Places to go and things to see by Gypsy Bev

Posts tagged ‘Colorado Springs’

90th Birthday Words of Wisdom “Family first and always”

Luella's favorite photo of herself

Luella’s favorite photo of herself

How does it feel to be 90 years old? “I love it!” exclaimed Luella Polcyn of Coshocton, Ohio as she celebrated her 90th birthday with family and friends.  Now ninety candles on a cake could cause quite a flame, so they wisely scheduled the party at Three Rivers Fire House – just in case!

When she blew out the candles at her 80th birthday party, someone asked her what she had wished for. She quickly replied, “I wished everyone of you would be at my 90th birthday celebration.” Now she wants a repeat performance at age 100.

Luella began school at the age of four, walking with her brother Charles along the narrows of Wills Creek to school at Tyner in Guernsey County, Ohio. They walked about a mile each way in all kinds of weather to get their education at this one room school.

The family moved to Colorado when she was ten. Seven people fit in that 1928 Olds – their first car with glass windows – with the trip taking seven days. She graduated from high school at the age of sixteen in Colorado Springs before going to Blair Business College. That was quite the education for a young lady at that time.

Some of Luella's grandchildren look over her 90th birthday cake.

Some of Luella’s grandchildren look over her 90th birthday cake. She still likes sweets!

Her first job at sixteen was a waitress at a restaurant. They were allowed to eat one free meal a day including dessert. Luella has always had a sweet tooth and dessert is sometimes her entire meal these days, but then she just couldn’t resist having ice cream on her pie…two desserts. That time her sweet tooth got her fired, even though it seemed to her that they had plenty of each.

At a carnival in Colorado Springs, she met the man who was to be her husband, Louie Polcyn, and was married in 1942.  Two years later, Louie was off to WWII and stationed in Burma where he was a mule skinner. While he was at war, Luella worked at the Nabisco Cracker Company for 46 cents an hour. Somehow with the $30 Louie sent home from his military pay each month, and her working at Nabisco, Luella saved $1,000, which was used for down payment on a house. They also bought a Model A Ford about that time, and she remembers that the gas prices were 10-12 cents a gallon.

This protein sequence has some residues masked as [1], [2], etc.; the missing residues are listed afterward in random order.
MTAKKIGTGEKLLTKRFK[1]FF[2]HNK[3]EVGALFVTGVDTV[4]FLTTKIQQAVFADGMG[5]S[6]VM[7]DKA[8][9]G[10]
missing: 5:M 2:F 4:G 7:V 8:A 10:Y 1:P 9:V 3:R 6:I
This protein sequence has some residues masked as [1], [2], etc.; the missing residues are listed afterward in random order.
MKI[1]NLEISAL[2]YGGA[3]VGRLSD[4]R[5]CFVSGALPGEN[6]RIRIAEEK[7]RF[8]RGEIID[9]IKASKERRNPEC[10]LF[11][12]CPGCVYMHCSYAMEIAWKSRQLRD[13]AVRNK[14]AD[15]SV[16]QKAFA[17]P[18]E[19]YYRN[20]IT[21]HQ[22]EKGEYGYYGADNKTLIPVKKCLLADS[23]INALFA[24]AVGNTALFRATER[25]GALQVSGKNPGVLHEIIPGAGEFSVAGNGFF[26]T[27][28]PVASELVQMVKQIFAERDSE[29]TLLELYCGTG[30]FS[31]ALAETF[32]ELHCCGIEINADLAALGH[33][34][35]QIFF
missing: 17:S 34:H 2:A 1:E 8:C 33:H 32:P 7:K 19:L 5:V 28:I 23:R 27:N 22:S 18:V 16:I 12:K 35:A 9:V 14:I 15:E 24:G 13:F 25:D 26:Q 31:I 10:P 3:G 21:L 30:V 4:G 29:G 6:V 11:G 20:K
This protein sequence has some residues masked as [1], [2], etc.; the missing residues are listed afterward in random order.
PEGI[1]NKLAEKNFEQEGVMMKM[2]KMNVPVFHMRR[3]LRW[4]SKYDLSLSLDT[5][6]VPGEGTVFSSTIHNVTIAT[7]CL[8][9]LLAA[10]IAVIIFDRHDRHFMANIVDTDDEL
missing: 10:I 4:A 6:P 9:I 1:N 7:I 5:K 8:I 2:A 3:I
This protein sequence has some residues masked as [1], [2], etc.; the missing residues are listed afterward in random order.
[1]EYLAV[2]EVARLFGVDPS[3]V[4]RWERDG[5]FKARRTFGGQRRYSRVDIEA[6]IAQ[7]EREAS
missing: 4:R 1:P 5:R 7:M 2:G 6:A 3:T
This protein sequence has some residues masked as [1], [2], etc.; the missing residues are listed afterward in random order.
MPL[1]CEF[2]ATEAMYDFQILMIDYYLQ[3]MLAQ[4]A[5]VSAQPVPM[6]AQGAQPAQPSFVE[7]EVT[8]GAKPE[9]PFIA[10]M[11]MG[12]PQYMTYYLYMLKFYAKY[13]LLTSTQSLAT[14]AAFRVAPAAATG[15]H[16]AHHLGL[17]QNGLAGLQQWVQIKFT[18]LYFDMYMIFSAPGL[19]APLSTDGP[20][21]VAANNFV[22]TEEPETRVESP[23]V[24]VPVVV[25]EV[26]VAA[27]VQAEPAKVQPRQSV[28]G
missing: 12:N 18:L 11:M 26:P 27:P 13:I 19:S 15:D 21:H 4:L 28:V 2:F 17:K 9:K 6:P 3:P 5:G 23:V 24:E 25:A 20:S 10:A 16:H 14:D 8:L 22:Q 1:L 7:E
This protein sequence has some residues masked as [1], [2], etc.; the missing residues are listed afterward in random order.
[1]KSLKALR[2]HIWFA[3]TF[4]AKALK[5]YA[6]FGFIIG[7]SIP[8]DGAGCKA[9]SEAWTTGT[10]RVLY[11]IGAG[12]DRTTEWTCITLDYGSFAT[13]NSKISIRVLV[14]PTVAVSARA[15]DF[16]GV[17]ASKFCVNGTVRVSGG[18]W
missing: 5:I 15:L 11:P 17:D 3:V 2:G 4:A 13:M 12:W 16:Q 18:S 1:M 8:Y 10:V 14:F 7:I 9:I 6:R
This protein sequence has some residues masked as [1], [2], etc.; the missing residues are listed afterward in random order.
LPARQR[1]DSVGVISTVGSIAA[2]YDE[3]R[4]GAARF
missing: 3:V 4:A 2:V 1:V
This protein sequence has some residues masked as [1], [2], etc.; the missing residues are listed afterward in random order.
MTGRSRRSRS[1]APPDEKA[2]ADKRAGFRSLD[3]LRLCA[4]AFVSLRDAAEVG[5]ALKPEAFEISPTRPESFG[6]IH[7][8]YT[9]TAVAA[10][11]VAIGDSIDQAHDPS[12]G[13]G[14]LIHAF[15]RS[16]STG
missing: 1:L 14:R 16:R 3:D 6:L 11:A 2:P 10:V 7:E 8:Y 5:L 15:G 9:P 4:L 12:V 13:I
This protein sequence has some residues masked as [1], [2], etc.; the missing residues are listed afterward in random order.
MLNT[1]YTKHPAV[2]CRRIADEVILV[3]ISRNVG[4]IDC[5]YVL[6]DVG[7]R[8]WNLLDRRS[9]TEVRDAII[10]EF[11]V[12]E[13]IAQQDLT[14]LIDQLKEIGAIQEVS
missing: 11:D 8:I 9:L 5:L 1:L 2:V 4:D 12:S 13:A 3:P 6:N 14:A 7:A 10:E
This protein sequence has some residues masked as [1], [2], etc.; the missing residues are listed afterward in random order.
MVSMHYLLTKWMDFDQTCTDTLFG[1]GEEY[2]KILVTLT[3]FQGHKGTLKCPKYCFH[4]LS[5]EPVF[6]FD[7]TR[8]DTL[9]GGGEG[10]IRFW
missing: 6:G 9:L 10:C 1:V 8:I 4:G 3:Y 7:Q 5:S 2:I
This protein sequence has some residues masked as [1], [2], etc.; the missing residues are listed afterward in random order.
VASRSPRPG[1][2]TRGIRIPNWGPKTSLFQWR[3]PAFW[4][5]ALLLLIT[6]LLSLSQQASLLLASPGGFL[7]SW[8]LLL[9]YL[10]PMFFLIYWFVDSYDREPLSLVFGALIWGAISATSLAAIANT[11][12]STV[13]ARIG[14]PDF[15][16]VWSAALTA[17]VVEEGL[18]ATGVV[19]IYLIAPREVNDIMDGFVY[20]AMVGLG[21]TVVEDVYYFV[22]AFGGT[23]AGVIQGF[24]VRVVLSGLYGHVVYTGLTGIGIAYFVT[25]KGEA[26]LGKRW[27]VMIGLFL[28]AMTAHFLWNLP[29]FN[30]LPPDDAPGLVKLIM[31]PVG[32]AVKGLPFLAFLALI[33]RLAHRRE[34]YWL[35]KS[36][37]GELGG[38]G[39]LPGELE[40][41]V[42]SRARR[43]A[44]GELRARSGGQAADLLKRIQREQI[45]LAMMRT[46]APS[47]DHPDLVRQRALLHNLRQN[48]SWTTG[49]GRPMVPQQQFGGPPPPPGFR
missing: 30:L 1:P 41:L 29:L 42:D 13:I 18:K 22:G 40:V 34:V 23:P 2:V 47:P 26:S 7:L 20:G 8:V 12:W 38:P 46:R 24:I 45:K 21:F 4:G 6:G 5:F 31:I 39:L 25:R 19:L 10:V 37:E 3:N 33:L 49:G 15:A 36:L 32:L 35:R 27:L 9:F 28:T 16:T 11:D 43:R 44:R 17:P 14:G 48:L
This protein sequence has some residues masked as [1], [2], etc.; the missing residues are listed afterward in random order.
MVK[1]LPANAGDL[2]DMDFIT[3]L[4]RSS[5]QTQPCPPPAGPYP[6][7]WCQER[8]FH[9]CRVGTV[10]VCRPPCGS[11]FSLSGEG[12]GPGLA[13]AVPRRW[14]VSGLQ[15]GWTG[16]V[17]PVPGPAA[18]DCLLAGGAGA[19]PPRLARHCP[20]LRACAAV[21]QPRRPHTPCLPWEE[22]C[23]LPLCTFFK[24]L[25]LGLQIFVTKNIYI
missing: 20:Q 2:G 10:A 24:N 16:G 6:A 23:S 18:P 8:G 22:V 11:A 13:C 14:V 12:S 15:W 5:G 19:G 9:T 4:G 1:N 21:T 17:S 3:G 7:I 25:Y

Luella's family made this quilt especially for her birthday.

Luella’s family made this quilt especially for her 90th birthday.

At the age of 50, Luella found a job that would change her life. Her children were raised and she began working at Frontier Airlines. Now she was traveling to places she had previously only dreamed of – Rome, Russia, Mexico, Portugal, Alaska, and many more. She was footloose and fancy free.

Now Luella enjoys relaxing at home so a beautiful autumn leaf quilt was made by members of the family – one square at a time. Luella has made many quilts over the years and all the family has enjoyed a gift quilt for some special occassion – birthday, graduation, wedding, new baby and the list could continue. So today they thought it fitting to reward her wtih a quilt they made especially for her. Each person who assisted wrote their name on one of the leaves. Before the party was finished, everyone in attendance had written their name and good wishes on the back of the quilt. Now on a cold winter’s day, Luella will be surrounded with the love of her family and friends.

This 90 year old lady has seen many changes over her lifetime. Some would automatically expect that all the new technology would be the biggest change, but Luella says that is not so. To her the biggest difference in today’s world is how people treat each other and have lack of consideration for another person’s life. She never thought she would see the crime we have today.